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Auto Wheel Hints

by Bernard J Palmer

The following tips with regard to Auto-Wheels may be of service to some of your readers.  The first concerns the brakes.  I found two brakes on the back wheel necessary if the front one was not to be used, so I converted my front broke as follows.  The pattern fitted was a short pull-up lever.  I attached a second brake to the rear wheel, leaving the original Bowden on the seat stays undisturbed, the new one being of the type that fits on the chain stays and is operated by a roller lever on the left side of the handlebar.  I scrapped the roller lever, and moved the front brake lever over so that the rod that formerly entered the sliding rod of the front brake now came into the right position for that of the new rear brake.  A hole was drilled in the lever at a distance further along that coincided with the old front brake rod, and a new rod turned over and riveted into this hole loosely.  The one lever now applies both brakes.  The front one is set some way from the rim, so that it is not applied till the last few ounces of pressure are put on.  In this way one can apply ample power to the back wheel with the two brakes till the machine is nearly at a standstill, and then, if it is necessary to increase the stopping power, a little more pressure puts the front one on, thus effectually bringing the cycle to rest.  The illustration makes the point clear.

Illustration of modified front brake lever

Many Auto Wheelists like to travel rather further than the 50 miles which their tank takes them, but do not want to have to apply at a garage for a very small quantity of petrol - which, indeed, many garages will not supply.  My plan is to purchase an empty quart Vacuum Oil tin, which a dealer will sell for a copper or two.  Get this thoroughly clean by repeated washing out with petrol till it comes out quite clear.  It will be necessary to cut a leather washer to form a tight joint, and you have then a beautifully made quart reserve tank, which will carry you another 20 or 25 miles if you run out of petrol anywhere.  I find that the "bike bag" sold by Gamage's takes this as if it were made for it, and leaves ample room underneath for all tools and a few small spares.

If the extra expense is not too much, a good investment is a Voltalite dynamo, to drive off the front wheel.  An excellent light is given both fore and aft by this little contrivance, and the elimination of all worry as to whether one's tai1 lamp is alight in a high wind is worth something.  As long as the front lamp is burning, one knows that the back one is doing likewise, since the current has to pass through both and the failure of one would extinguish the other.  As the Auto Wheel goes up hills. at the same pace as on the level the light is uniformly bright.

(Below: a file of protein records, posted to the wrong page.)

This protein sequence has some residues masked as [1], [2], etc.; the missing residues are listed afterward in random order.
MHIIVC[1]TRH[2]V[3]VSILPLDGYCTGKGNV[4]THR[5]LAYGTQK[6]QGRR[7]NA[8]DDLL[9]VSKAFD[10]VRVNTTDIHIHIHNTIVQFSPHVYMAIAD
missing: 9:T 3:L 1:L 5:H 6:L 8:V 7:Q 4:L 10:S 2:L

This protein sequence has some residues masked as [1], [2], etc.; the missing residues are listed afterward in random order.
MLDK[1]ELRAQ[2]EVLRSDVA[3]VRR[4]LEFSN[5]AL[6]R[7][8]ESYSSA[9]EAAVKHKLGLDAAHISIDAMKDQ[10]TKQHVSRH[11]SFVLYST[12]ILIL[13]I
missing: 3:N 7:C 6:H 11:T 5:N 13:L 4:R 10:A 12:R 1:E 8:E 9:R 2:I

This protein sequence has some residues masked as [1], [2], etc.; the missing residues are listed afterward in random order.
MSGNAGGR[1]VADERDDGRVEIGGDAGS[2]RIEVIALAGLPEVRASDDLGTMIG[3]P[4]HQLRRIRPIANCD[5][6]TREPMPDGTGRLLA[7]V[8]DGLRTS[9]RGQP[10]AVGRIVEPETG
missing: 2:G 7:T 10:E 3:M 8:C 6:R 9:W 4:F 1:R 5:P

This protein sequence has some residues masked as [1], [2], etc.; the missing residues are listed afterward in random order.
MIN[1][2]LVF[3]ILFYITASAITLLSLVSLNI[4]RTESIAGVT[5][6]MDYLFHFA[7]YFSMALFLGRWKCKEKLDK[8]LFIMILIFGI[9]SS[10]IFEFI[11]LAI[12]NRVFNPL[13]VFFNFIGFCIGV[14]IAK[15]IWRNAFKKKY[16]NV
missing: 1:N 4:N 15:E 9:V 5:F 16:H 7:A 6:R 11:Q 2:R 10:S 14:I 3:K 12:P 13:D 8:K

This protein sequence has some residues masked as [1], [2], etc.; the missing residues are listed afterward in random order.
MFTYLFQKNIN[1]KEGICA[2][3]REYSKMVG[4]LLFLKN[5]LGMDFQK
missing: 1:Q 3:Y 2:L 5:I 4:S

Voltalite dynamo set

The great thing to remember with the Auto Wheel is that speed spells power, and that a touch of the pedal before the pace drops on a hill will generally save any pedalling at all for the rest of the climb.  Provided the machine is put at a hill at a good speed, its climbing power is astonishing.  Mine usually attracts attention by taking the hill up out of Redhill on to Earlswood Common, which most cyclists walk, quite easily.  Similarly, the Queen's Road in Brighton, just past the clock tower, is steep enough for a little distance to bring all the cabs down to second gear, but my Auto Wheel takes this comfortably.  I find the machine easier to handle than I can imagine the lightest motor cycle to be - in fact, its behaviour is exactly like that of the cycle to which one is so accustomed and it is perceptibly easier to hold it up in a stiff wind, owing to the greater weight on the road.

First published in Cycling, 12 August 1915

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